Singapore's national movement for sport and physical activity is setting its sights on pre-schoolers, hoping to kick-start good habits through a new physical exercise and nutrition programme.
Under Nurture Kids, tots between four and six years old will get to work out and learn about the food they should be eating.
Mr Lai Chin Kwang, chief of ActiveSG, which developed the programme with dairy company FrieslandCampina Asia, said: "We hope that by starting them at a young age, the children will develop a lifelong habit to stay active and healthy."
Both parties said the programme was created because of growing childhood obesity in Singapore.
"About 10 per cent of children aged five are overweight, while 43 per cent of obese children are likely to stay obese as adults. If left uncurbed, obesity will rise from 11 per cent to 15 per cent of Singapore's population by 2024," they said in a statement yesterday.
Eight pre-schools will give the programme a test run, including Pat's School House, MindChamps at Ang Mo Kio and four PCF Sparkletots branches.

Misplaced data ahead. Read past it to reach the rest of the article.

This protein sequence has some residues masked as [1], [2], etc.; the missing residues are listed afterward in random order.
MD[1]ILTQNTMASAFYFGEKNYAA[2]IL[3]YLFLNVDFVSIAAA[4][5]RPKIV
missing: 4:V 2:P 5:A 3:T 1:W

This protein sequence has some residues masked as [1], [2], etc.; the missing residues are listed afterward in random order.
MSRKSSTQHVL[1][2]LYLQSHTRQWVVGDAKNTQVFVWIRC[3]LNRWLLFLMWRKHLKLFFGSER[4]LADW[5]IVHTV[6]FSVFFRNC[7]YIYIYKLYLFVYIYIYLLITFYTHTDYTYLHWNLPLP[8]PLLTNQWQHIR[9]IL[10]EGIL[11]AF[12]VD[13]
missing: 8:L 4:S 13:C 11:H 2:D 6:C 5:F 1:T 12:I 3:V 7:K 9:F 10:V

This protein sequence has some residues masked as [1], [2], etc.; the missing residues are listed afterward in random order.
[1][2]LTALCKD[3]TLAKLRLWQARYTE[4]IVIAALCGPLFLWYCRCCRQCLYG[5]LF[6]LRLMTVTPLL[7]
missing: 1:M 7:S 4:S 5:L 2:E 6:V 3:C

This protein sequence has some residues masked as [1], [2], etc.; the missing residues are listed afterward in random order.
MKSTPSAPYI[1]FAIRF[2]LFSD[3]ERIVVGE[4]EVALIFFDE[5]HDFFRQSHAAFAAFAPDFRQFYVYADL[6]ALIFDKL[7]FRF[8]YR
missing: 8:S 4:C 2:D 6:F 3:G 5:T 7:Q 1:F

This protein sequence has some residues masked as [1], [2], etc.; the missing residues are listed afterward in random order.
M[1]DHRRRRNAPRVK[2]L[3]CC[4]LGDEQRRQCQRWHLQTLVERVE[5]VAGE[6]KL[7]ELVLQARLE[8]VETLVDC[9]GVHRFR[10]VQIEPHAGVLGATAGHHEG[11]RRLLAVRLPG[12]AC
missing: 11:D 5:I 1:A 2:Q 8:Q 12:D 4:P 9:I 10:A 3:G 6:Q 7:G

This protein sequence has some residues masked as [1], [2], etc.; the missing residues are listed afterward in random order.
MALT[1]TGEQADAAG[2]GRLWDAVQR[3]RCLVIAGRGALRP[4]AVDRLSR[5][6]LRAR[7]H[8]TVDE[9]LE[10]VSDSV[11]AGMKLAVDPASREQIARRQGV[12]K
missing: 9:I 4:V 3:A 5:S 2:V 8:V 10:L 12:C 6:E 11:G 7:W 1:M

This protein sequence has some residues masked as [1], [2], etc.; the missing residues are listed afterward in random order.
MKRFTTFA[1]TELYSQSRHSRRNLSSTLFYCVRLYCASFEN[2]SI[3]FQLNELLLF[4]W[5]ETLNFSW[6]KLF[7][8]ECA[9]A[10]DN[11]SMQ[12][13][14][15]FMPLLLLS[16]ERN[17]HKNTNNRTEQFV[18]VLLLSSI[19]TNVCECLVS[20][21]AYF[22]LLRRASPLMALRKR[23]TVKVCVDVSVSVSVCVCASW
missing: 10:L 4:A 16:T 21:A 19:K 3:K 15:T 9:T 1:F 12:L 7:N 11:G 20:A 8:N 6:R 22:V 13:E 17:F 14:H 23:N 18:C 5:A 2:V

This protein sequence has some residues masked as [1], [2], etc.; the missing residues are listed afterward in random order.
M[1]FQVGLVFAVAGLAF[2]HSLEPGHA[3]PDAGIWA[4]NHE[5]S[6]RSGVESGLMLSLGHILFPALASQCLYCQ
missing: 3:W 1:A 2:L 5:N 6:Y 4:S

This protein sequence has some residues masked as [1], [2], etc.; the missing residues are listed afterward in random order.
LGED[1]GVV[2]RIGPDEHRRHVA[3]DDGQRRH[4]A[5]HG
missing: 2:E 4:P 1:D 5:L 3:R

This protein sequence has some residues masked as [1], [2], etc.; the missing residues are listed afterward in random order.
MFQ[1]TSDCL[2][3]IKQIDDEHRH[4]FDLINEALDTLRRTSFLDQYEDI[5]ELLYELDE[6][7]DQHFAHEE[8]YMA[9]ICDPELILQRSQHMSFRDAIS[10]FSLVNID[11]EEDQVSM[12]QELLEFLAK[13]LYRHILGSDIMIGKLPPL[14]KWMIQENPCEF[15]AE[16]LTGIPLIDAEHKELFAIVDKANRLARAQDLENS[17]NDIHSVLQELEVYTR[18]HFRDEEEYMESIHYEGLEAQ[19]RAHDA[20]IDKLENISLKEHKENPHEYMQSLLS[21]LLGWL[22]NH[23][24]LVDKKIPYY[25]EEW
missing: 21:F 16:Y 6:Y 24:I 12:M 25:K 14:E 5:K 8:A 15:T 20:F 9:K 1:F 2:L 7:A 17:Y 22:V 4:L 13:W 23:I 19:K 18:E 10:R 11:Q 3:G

The pilot began in mid-August and will run for 40 weeks, with an assessment of the programme at the end of 10 weeks. It is free for the schools.
Percentage of children aged five who are overweight.
Percentage of Singapore's population obese by 2024, if left uncurbed.
Number of weeks the pilot will last. It began in mid-August.
Depending on the results, ActiveSG said it might be scaled up and rolled out to more pre-schools.
The plan is for expert coaches trained by ActiveSG to run hour-long sessions twice a week at pre-schools.
Children will learn "fundamental movement skills", like dodging and leaping over obstacles and throwing and catching balls.
In addition, there will be nutrition workshops involving storytelling and games.
Executive principal of PCF Sparkletots Karen Lee said physical activity is vital for young children.
"It helps to raise happy and confident children. Children are also more likely to focus in class and it gives them a sense of belonging by being part of a team," she added.
Kidz Meadow Childcare and Development Centre principal Amaninah Khader said pre-schools have their own exercise sessions, but a programme such as Nurture Kids might be a helpful add-on.
She said pre-schools must set aside an hour a day for a physical activity of the school's own choosing. At Kidz Meadow, the children play games that hone their locomotive skills and agility. They learn about food groups during mealtimes.
"This pilot seems interesting," she said.
"Pre-schools are not lacking in physical education, but it may be beneficial for them to have more structured, comprehensive programmes. Even if it raises fees, parents will be willing to spend money to help kids be creative and active."